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Collagen Protein

Among all the proteins in the body, collagen is the most abundant. A fiber-like structure allows it to be used to form connective tissue. This type of tissue connects other tissues and makes up bone, skin, muscles, tendons, and cartilage. As a result, tissues become stronger and more resilient, making them able to withstand stretching.

In food, collagen is naturally found only in animal flesh like meat and fish that contain connective tissue. However, a variety of both animal and plant foods contain materials for collagen production in our own bodies.

As we age, our bodies produce less collagen, but excess sun exposure, smoking, excess alcohol, and lack of sleep and exercise in particular cause collagen production to drop even more quickly. In the deep layers of the skin, collagen changes from a tightly organized network of fibers to an unorganized maze as we age. Environmental exposures can damage collagen fibers reducing their thickness and strength, leading to wrinkles on the skin’s surface.

Collagen Supplementation

Although collagen in our bodies is abundant, it has become a top-selling supplement found to improve hair, skin, and nails - the three components of the fountain of youth. Many people are attracted to the prospect of taking a pill that has no side effects and may reverse the signs of aging. Since 2014, Google Trends has seen an increase in online searches for collagen.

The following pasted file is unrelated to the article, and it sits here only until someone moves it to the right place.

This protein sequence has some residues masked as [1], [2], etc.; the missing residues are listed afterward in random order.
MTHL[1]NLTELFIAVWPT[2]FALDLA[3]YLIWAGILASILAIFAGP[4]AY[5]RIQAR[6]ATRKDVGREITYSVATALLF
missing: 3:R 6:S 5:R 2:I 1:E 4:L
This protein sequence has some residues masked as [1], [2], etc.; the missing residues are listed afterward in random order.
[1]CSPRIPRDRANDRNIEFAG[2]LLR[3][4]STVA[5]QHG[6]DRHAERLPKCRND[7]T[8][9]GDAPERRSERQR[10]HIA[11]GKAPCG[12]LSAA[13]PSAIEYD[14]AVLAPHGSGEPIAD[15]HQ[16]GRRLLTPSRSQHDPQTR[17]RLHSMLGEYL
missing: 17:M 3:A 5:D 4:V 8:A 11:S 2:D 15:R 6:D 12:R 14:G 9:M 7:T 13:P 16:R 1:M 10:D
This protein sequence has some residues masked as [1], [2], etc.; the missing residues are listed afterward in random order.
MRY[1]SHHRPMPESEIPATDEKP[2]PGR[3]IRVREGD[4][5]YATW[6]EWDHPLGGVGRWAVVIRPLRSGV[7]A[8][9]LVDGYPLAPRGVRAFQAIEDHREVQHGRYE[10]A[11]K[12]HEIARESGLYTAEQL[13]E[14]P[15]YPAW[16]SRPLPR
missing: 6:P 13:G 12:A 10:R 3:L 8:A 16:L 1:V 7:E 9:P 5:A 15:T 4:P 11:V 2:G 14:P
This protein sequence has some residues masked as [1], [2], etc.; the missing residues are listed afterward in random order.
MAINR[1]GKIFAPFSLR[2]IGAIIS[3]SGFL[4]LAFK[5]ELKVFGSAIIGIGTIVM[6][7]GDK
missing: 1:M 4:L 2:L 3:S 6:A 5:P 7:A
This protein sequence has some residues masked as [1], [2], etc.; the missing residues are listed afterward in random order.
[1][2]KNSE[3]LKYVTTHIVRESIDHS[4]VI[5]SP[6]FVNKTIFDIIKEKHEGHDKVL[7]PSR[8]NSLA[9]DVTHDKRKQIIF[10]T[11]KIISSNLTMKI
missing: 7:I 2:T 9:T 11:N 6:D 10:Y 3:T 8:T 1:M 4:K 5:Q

Collagen first appeared as an ingredient in skin creams and serums. Even dermatologists doubted its effectiveness as a topical application because collagen is found deeper in the skin than on the surface. There is no evidence to suggest shorter chains of collagen, called peptides, have a better chance of permeating the skin's outer layers.

In recent years, collagen supplements such as pills, powders, and certain foods have gained popularity among consumers as they act as a more effective source of collagen that is already in the body. Alternatively, they can be sold as collagen peptides or hydrolysed collagen, which are more easily absorbed. Collagen supplements contain amino acids, the building blocks of protein, and some may also contain additional nutrients related to healthy skin and hair like vitamin C, biotin, or zinc.

What does the research say on collagen supplements?

Collagen supplements are mostly researched in relation to joint and skin health. Several studies in humans have demonstrated a positive effect of collagen supplements on skin elasticity. In other studies, supplements have been shown to improve joint mobility and decrease joint pain, such as in patients with osteoarthritis or athletes with chronic joint pain. There is approximately 60% collagen in cartilage, a very firm tissue that surrounds bones and cushions them from high-impact movements; therefore, a breakdown in collagen could lead to cartilage loss.

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